Tics & Tourette

Tourette Syndrome (TS) is a neurobiological condition characterized by involuntary movements and sounds, called tics.

What is tics?

Tics are repetitive, rapid, sudden, purposeless, arrhythmic, involuntary movements and sounds. Involuntary movements are called motor tics and involuntary sounds are called vocal tics.

Vocal tics are sounds produced by muscles in the throat, nose or vocal cords. Since tics can occur in nearly any part of the body and in any muscle, it is impossible to give a complete overview of all forms of tics.

A distinction is made between simple and complex tics.

Simple tics are restricted to one muscle or a single muscle group (e.g. eye blinking, nose twitching, tongue protrusion), simple, meaningless sounds (e.g. grunting, throat clearing, coughing, sniffling and barking).

Complex tics involves more muscle groups (e.g. repetitive touching of objects or people, repetitive obscene movements (copropraxia), mimicking others (echopraxia).
Complex vocal tics are words or phrases, expressing obscenities (coprolalia), repeating others (echolalia) or repeating oneself (palilalia).

Tics “vaxe and vane”

Tics changes unpredictable over time. New ones may appear and old ones may disappear, completely or for a period of time. Tics often move from one part of the body to another. This changes is often referred to as “wax and wane” in the literature. The pattern is unpredictable.
The time between each tic or series of tics can vary from seconds and minutes to hours and days.

The amount of tics can increase both with stress and at rest, and can decrease when concentrating on tasks and activities that require concentration and attention.
Tics can be exacerbated to varying degrees by, for example, anxiety, , nervousness, boredom, anticipation, lack of sleep, etc.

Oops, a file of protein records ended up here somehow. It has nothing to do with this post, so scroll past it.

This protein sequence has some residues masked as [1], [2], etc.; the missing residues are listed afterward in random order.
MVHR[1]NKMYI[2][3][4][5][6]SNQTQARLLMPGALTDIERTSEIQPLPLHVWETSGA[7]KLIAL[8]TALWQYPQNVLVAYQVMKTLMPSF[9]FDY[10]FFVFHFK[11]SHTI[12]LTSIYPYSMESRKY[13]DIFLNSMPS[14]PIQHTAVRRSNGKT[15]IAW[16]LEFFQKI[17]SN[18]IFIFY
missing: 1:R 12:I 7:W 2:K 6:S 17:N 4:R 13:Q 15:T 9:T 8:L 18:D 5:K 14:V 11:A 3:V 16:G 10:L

Tics can be present during sleep.

Various Tic disorders

Tourette Syndrome is one of several tic disorders.

Various Tic disorders Transient/ provisional tics
Tics are relatively common in childhood and usually resolve themselves after a period of time. Transient tics are motor and/or vocal tics that have not lasted more than one year. These often consist of blinking, grimacing and head tossing. This is also the reason why the diagnosis of TS cannot be made until tics have been present for at least one year.

Chronic Tic disorders
Chronic motor or vocal tics describes tics that have lasted for more than a year. Chronic vocal tics are relatively rare.

Tourette Syndrome
For the diagnosis of TS, at least two motor tics and one vocal tic must have been present (but not necessarily simultaneously) for more than 1 year. The tics shall have started before the age of 18. Tics do not have to cause disability for the diagnosis to be set.


The symptoms/ tics usually start in early childhood, around 5 years, but can occur both earlier and later than this.

The first symptoms are usually facial tics, such as excessive blinking or grimacing.Vocal tics ofte appears 1 or 2 years later than motor tics, and complex tics later than simple tics.

The severity of Tourette varies considerably from person to person. For most patients, the worst period of tics occurs between 8 and 12 years of age. In adulthood, tics tend to have a more stable course.

Most people experience a significant tic decrease and/ or become less bothered by their tics during adolescence. Nevertheless, some people with TS do not experience a this reduction in tic intensity, and some experience a severe and debilitating form of tic disorder.


Tourette Syndrome can not be cured and the aim of treatment is to reduce symptoms.

Co-occurring conditions and additional difficulties

Co-occurring conditions and other additional difficulties are common in Tourette syndrome. The most common in TS are ADHD, obsessive-compulsive disorder (OCD) and anxiety.

Sleep difficulties, sensory hypersensitivity, pain and behavioral problems are other additional difficulties that can occur.